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In this blog, one of our experienced Tradecraft Advisors draws on his OSINT experience to share his learnings and tips about leveraging the word cloud to inform investigations.

Like many OSINT solutions, Fivecast ONYX contains a whole bunch of really cool, advanced analytical tools – including ones that leverage everyone’s favorite buzzword, Artificial Intelligence. And these tools are undoubtedly useful in helping me focus on important bits of information when I’m doing an OSINT investigation! With all those bells and whistles, though, I recently realized that I was returning time and again to an old, no-frills capability – the word cloud.

Word Cloud Example

A word cloud from a Fivecast ONYX investigation into Russian propaganda online

Visualize and Analyze OSINT Data with Word Clouds

The ubiquity of word clouds makes them very easy to overlook. Much of the time, the user is right to focus on either more advanced or much more specific tools. But I think dismissing its utility out of hand – as I’ve been guilty of a time or two – risks missing the proverbial forest for the trees. I’ve found the word cloud particularly useful when I’m looking at medium-to-long term investigations. The word cloud is just a simple graphical depiction of how often these words and phrases are cropping up – the bigger the word in the cloud, the more mentions it has in the dataset. With Fivecast ONYX this data can also be exported to support reporting requirements.

In these cases, the usefulness of the word cloud in larger, long-running investigations comes down to one main thing – it helps me see how narratives, conversation, and communication change over time. It also provides a starting point for understanding how a group or individual I am looking at uses communication, colloquialisms, and slang online- especially where a group may have developed their own ‘language or code’ to obscure their intentions or meaning. Suppose I have a set of keyword searches or channel collections that I’m running. In that case, I hope to, at some point, grasp the general tenor of the conversation – and I learn, consciously or unconsciously, to pay attention when certain words or phrases come up. These can be references to illegal activity, calls to action, or just locations or events – but the important thing is that they mean something unique to the people posting them, and when that is the case, those words often pop up.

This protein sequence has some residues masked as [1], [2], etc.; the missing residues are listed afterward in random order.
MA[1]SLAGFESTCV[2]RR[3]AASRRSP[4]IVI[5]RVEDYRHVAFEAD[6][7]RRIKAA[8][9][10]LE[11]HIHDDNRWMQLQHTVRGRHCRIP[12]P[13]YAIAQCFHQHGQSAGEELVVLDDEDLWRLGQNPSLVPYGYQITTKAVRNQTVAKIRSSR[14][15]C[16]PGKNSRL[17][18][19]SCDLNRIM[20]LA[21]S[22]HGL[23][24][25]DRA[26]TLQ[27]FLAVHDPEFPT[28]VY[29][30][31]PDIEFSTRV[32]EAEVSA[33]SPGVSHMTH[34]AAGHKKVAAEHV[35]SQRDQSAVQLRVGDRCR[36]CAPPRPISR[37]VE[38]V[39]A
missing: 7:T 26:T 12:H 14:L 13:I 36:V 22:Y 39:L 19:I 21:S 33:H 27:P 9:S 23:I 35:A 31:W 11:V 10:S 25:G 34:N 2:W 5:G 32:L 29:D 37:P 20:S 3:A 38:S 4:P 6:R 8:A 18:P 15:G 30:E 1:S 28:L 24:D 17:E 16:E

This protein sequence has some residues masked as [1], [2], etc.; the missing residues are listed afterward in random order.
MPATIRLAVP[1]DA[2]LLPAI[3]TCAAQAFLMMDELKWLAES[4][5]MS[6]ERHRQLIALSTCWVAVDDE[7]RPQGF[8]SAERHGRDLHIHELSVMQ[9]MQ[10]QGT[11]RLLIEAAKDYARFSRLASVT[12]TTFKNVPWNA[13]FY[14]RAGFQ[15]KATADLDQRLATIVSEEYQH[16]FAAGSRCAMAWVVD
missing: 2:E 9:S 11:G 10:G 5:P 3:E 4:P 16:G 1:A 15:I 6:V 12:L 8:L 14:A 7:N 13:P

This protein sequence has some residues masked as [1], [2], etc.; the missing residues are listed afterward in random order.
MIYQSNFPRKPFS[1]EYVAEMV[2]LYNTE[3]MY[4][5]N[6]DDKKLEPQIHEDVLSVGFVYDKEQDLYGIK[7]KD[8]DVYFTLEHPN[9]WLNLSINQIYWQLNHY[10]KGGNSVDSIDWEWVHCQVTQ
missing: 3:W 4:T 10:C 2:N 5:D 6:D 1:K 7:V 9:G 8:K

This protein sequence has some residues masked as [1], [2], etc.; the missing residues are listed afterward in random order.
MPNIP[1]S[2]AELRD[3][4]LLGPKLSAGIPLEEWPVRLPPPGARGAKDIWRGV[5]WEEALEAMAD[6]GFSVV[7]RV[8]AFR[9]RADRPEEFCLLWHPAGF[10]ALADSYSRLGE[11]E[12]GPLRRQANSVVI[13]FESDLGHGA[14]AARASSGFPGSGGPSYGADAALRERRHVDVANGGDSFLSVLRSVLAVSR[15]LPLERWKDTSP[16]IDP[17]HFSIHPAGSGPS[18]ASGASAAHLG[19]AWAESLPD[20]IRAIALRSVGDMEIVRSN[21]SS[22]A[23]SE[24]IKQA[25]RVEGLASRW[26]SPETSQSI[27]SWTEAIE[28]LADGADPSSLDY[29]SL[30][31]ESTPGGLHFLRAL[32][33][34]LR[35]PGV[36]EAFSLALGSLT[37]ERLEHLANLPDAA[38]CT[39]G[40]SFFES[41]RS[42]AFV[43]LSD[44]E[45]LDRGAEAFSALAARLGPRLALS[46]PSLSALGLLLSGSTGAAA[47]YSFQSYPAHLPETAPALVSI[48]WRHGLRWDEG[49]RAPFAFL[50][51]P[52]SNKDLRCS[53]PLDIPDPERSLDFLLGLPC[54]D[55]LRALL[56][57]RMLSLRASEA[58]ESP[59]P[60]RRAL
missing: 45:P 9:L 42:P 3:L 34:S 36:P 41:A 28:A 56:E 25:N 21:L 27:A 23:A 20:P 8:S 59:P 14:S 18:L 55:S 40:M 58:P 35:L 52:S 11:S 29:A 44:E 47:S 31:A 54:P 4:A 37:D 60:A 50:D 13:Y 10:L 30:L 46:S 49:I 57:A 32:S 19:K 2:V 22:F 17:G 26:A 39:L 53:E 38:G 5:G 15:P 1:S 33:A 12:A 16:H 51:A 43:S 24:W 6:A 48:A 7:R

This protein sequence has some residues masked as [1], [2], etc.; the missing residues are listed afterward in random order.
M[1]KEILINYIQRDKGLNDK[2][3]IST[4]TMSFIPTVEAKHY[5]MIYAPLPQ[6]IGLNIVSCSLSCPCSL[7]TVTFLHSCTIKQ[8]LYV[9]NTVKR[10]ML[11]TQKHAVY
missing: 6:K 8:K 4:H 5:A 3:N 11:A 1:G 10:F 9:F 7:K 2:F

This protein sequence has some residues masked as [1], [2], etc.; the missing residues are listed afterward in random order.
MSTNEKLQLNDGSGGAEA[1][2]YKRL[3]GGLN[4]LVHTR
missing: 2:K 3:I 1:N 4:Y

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Detect Emerging Trends with OSINT Word Clouds

Thus, paying attention to what words appear, grow, and shrink within a word cloud that you’re tracking over time can give the analyst a vital window into how targets are talking about whatever issues are important. Understanding how the language is changing is vital to ensuring that you don’t fall behind in tracking the conversation – the last thing you want to happen is for a threat group to actively discuss something relevant but have it missed because the evolving importance of a certain word or phrase got missed in the shuffle of the other analytical work you’re doing!

At the end of the day, the word cloud isn’t going to solve all of your analytical problems. I wish it could! But I’ve gotten into the habit recently of forcing myself to check and compare recent word clouds (or word cloud data) over time on some of my longer-running cases, and the results have been interesting. The most frequent use case is that the shifting words cause me to do a deep dive into a newly important/high-volume phrase that I haven’t seen before – and one way or another, I learn more about my audience and their interests. Even if the word(s) in question don’t turn out to be relevant to my next report or presentation, I’ve learned more about how a community or group of interest is talking, and I’ll be better equipped to understand future linguistic evolution and weird, unfortunately, relevant internet turns of phrase and threat indicators that may be hidden within text through the use of code or slang when the next big issue arises.

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